LIZ WOLFE: [laughs]
DIANE SANFILIPPO: to answer people's questions, but we, you know, we have topics that we want to talk about that are important that are not necessarily things that people ask, so sometimes it's like, just whatever topic, you know, is related, and sometimes it's not. And you know, for as many people may comment that it's like a lot in the beginning, I've had probably 9 out of ten people, if not more tell me that's their favorite part of the podcast. So we will absolutely continue to banter and catch up because if anyone's wondering, it's often the only time Liz and I speak all week. [laughs] We're so busy right now, but that will change soon as we start shacking up on the road again. [laughs] While we're teaching in the workshops this fall, so any other announcements? We should probably remind people that we've got a whole bunch of workshops coming up this fall, mostly on the East Coast. So check out BalancedBites.com for-in the sidebar of the dates and a bunch of book signings I'll be doing, and I'm probably adding those with a little bit less notice because they're going to be either some local events or local to wherever I'm kind of showing up at the time, so keep checking out the website if you're looking for a book signing, and Facebook, and if you're not on my emailing list, make sure you get on the emailing list, so you can see updates on that kind of stuff when I send them. Anything else for you, lady?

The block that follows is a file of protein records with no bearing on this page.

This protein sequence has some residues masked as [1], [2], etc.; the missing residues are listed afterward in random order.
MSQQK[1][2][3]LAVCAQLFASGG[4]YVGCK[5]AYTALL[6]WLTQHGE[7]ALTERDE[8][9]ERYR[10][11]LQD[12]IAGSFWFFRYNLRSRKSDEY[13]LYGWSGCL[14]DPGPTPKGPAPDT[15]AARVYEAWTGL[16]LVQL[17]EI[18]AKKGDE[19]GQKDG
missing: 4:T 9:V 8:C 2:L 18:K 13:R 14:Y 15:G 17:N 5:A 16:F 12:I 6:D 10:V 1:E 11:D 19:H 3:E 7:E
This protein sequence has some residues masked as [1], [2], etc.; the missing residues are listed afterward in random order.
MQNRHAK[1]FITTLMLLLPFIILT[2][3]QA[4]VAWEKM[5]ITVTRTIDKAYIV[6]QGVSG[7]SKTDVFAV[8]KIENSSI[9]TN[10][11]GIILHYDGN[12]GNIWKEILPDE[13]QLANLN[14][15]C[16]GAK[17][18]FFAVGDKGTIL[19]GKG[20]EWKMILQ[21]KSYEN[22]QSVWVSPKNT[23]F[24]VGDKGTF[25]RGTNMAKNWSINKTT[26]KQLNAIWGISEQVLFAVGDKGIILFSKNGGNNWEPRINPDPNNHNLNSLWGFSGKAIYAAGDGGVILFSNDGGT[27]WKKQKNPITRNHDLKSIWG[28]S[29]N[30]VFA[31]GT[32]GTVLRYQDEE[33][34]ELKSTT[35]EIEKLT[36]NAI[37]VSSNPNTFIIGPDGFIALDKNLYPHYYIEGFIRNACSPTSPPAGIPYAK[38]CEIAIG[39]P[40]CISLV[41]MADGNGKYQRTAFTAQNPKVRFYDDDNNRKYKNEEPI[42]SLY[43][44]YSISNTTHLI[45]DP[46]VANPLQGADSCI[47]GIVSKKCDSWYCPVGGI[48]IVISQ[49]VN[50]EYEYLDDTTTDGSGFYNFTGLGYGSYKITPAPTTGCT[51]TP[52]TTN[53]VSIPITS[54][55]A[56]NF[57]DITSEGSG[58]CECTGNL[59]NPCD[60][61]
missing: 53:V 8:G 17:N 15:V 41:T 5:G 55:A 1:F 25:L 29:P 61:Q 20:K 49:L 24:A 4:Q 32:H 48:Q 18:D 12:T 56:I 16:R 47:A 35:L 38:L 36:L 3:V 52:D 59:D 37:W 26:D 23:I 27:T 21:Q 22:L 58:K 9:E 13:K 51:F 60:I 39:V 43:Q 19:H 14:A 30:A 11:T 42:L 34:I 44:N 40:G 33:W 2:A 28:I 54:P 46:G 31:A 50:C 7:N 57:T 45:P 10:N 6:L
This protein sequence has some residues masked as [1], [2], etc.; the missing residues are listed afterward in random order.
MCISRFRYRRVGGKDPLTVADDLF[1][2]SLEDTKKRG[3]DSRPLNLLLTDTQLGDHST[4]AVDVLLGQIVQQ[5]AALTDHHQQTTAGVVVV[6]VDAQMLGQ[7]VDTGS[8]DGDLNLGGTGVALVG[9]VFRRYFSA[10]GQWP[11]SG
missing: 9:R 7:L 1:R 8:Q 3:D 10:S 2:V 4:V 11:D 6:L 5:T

LIZ WOLFE: No, nothing even…
DIANE SANFILIPPO: No?
LIZ WOLFE: Nothing, no.
DIANE SANFILIPPO: You're what?
LIZ WOLFE: Nothing witty, nothing good. Nothing. I got nothing.
DIANE SANFILIPPO: Oh boy. All right, well, I'm going to spend the last half an hour of not really sunlight, looks totally overcast out there. I'm down the Shore at Stone Harbor with the Food Lovers, so I'm going to head out to the beach and catch a little bit more overcast ray of light out there. I did get some color. So that's a good thing. Vitamin D time. All righty? Til next week?
LIZ WOLFE: Til next week.
DIANE SANFILIPPO: Later.
Diane & Liz